Five Event Planning Take-Aways from a Conversation with our CEO, Travis Tucker
How is event technology driving the way we do in-person events, hybrid events and virtual events? What is the changing role of event planners as the requirements of event planning change dramatically? How are we incorporating new methods of lead generation and innovations like touchless badge printing into our thinking?
Those are some questions that Travis Tucker, President and CEO of GTR™ Event Technology, ponders every day. As a 15-year veteran of event technology, Travis has seen a lot in the industry and, with COVID-19, he observed some groundbreaking changes in event planning.
Recently, he shared some of his thoughts at a virtual fireside chat (minus the fire) that focused on the dramatic changes in the industry this last year.
The event was sponsored by Startup Grind, a global community for startups and entrepreneurs to address the growing challenges of launching a company and Metro Collective, a network of collaborative people, ideas and spaces in Upstate New York.
Travis was interviewed by Noa Conger Simons, President and CEO of Upstate Capital Association of New York, whose mission is to connect capital providers with companies that are seeking funding. Upstate Capital puts on an average of 15 events per year.
Here are five interesting takeaways from their conversation:
It’s essential to set the right expectations for events.
Setting expectations is obvious advice for events – but Travis has great insight into pivoting when circumstances change. COVID-19 has been extreme, but challenges popping up are natural for the event industry. He observed that clients were asking the wrong question early in the pandemic: How do I take my in-person event and make it virtual? The right question was and continues to be: How do I deliver the objectives that this meeting needs virtually? He explained that while it’s a similar question, it has an entirely different focus.
“Many event organizers just tried to take their meetings and make them virtual. They were unsuccessful, which is really sad because now they are saying that they will never do virtual events again — even though it could be such a great tool in their arsenal. For event planners who are feeling that way, my hope is that you hit reset because people are having a very positive engagement at virtual events,” Travis reflected.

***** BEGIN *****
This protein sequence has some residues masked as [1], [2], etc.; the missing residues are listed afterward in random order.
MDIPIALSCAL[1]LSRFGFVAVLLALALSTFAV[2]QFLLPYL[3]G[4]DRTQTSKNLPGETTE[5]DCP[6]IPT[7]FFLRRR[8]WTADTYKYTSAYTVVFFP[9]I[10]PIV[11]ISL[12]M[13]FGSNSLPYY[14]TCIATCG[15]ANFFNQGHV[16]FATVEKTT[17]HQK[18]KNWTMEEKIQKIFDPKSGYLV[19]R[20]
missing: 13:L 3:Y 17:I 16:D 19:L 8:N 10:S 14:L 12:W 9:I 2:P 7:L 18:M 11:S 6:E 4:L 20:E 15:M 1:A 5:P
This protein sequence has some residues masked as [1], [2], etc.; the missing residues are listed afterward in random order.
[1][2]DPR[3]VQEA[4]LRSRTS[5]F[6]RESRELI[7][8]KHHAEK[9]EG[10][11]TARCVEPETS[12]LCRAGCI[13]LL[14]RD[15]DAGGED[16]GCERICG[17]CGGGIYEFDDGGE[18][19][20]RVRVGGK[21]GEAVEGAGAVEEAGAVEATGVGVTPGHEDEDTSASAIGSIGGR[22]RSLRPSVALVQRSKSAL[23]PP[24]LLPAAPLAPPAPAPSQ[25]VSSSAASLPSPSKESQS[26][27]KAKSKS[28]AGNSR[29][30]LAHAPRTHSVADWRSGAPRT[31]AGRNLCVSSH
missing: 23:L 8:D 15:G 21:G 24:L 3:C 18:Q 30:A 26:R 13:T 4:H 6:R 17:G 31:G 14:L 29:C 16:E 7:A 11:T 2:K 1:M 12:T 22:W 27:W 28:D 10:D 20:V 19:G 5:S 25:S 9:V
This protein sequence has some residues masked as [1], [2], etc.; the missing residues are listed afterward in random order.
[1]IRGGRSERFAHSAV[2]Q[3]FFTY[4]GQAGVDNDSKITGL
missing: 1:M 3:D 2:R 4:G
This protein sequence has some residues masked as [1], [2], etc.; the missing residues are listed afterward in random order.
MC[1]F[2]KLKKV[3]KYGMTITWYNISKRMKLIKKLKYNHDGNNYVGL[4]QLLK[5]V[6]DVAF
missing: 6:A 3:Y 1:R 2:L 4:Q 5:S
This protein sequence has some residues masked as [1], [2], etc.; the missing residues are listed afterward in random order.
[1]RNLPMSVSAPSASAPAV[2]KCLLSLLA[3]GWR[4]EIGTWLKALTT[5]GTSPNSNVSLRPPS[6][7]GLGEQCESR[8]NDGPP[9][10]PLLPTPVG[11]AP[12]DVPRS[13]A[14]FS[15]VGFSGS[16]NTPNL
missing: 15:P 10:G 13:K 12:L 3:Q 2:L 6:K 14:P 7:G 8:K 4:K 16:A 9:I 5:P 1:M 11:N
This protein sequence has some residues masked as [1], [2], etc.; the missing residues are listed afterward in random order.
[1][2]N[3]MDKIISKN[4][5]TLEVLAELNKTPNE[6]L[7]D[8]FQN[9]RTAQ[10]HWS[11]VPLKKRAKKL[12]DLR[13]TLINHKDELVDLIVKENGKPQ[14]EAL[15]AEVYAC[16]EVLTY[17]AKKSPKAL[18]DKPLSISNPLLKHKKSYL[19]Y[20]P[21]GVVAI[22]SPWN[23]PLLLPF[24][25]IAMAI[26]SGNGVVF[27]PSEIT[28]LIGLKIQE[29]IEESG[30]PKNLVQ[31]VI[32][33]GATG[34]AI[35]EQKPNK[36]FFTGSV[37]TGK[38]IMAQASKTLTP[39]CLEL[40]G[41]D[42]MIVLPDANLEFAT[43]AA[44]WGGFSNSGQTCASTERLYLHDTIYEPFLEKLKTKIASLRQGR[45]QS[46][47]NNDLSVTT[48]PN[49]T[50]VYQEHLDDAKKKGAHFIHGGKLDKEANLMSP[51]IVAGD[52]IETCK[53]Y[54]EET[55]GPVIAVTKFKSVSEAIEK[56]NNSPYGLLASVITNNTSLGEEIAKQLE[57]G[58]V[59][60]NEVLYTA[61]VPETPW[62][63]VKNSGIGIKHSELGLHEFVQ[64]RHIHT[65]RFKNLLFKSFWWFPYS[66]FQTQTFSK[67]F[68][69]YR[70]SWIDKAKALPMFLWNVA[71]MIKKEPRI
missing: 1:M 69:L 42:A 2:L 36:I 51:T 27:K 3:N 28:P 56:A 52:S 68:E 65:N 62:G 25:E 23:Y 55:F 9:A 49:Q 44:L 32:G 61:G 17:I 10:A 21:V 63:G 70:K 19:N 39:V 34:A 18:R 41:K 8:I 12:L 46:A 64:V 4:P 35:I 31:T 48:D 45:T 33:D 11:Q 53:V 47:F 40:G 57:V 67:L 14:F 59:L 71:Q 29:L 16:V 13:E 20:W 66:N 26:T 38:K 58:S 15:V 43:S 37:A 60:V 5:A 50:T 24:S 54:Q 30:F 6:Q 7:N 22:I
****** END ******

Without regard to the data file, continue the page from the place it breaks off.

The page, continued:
Hybrid events are a totally different thing.
It’s not about how you create two things and bring them together. The right question is: How do I bring both virtual and in-person attendees together for a coherent experience? Travis said new technology and creativity offer really interesting ways to plan hybrid events. He gave several examples, such as chat walls on the side of stages so in-person attendees can see what virtual attendees are saying and contribute to that conversation.
The event industry has woken up.
Travis believes that from a technology standpoint, the event industry is a late adopter. Typically, event technology was adopted by event planners after it had gone mainstream in other industries. He cited event apps as an example. Mobile apps existed for a long time before event-focused apps came out. Then it took five to seven years for event-focused apps to permeate the market to the point that attendees expected to have one when they went to an event.
After a year of virtual events, event organizers see technology as a major part of their event and want to know how to leverage it to provide value. “That’s really exciting, and it’s helping drive innovation,” Travis has observed. “There’s been more funding in our space than ever before because investors see this as a real market where they can put capital in and get a return. That means innovation is going to happen.”
Exhibitors got real quality and value from virtual events.
Travis said early on in COVID-19 one of the biggest challenges was showing exhibitors how they could get value from virtual events. In-person attendance at exhibit halls created activity and traffic that could not be replicated virtually.
“Exhibitors needed to change their metric from lead quantity to lead quality. Seven hundred people dropping their business card into a fishbowl because they want an iPad might get you 12 actionable leads. In a virtual world, I can tell you in real-time that there are 15 people on your page right now and what they are looking at.”
Highly actionable data is the future.
One of the most exciting changes in the event industry is getting actionable data, according to Travis. For example, during an in-person event, people generally don’t get up and walk out if the session is not good. Virtually, an attendee is going to click off and go somewhere else. With this real-time feedback, event organizers can go beyond survey results on measuring engagement with speakers, sessions, and topics.
“You get to see the nitty-gritty and pull in different types of data to determine what offers the most value and what delivers the most impact. For example, you can determine event location better because you not only see where people are coming from to join in-person, but where they are coming from virtually. So now you can make smarter decisions based on better data about your next event,” he explained.
The path forward? Event planners who lean into creativity. Whether it is Hybrid Event emcees guiding the virtual audience through the event flow or touchless badge printing to safely check people in, thinking outside of the box will rule the day for events.
Want to hear more about what Travis anticipates in the future for event planning and event technology? Check out the entire conversation.
And if you’re a creative thinker who needs an event team to bounce ideas off of and produce the event you’re sketching on a napkin right now, we’re here to help!
Regards, Team GTR™
Categories: Event Planning